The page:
The freelance economy has changed a lot over the last few years. When I first started freelancing in 2010, it was something you did when you couldn’t find a job. Quite frankly, people assumed you were either flaky or broke.
Fast forward a few years and we’re seeing some major growth in the freelance economy. Whether you’ve found yourself freelancing because of a slow overall economic growth, you need some extra cash or because you wanted more freedom, it’s now considered a viable career path.
Here are just a few of the big changes currently happening in the freelance economy.
New York City passes the, “Freelance Isn’t Free Act”
The most recent big change in the freelance economy is the passage of the “Freelance Isn’t Free Act in New York City.” Believed to be the first of it’s kind, the act gives freelancers legal protection against wage theft. In other words, it protects freelancers from getting late payments from clients or just getting stiffed all together.
It also increases the potential rewards should a freelancer have to take a client to court. Here’s what you need to know about the act:
- It requires that company’s sign contracts with freelancers.
- Freelancers who do not receive payment on time are due double wages.
- The court would order the freelancer’s client to pay legal fees.
According to The New York Times, under this new act, freelancers are to file complaints with the city’s Office of Labor Standards. The office will tell the companies about the complaints and seek a response.
This is really big news for freelancers and we’re hoping to see legislation like this across the country in coming years.
The freelance economy grew to 35 percent of the U.S. workforce in 2016
Another big change to the freelance economy is that freelancers now make up 35% of the U.S. workforce. In fact, it increased from 53 million freelance workers to 55 million in the last year alone. The freelance workforce also earned over $1 trillion in the past year.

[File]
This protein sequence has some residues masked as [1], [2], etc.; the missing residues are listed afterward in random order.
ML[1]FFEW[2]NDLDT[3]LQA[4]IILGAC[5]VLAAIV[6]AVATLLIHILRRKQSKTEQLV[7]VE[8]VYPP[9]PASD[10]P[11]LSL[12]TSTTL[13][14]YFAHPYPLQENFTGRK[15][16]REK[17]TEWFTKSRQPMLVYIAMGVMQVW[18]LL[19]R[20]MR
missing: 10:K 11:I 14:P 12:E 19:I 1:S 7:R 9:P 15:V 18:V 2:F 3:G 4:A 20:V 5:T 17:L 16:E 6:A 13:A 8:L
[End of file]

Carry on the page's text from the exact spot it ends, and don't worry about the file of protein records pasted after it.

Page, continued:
Freelancers vote in large numbers
The same study mentioned above also found that freelancers vote in large numbers. In fact, a whopping 85 percent of freelancers say they are likely to vote this election. That’s about 47 million people!
Because they are becoming a larger voting block, they want candidates to talk about the needs of independent workers. They are also more likely to vote for a candidate who supports freelancers in having access to healthcare and retirement benefits.
The freelance economy is still too new to see how it’s going to affect politics, but it is going to be interesting to see how freelancers vote this year and how the conversation about workplace benefits may change.
People are choosing to freelance
Perhaps one of the biggest changes we’ve seen in the freelance economy is that people are now choosing to leave their jobs to begin freelancing. Like I said, back when I started in 2010 freelancing was something you did when you couldn’t find a job. In fact, that’s exactly why I started. I needed more money and needed to find a job quickly.
Fast forward to 2016 and 63 percent of the freelancers surveyed in the study mentioned above said they started freelancing by choice. The economy has shifted in their favor and it’s going to be interesting to see what happens next.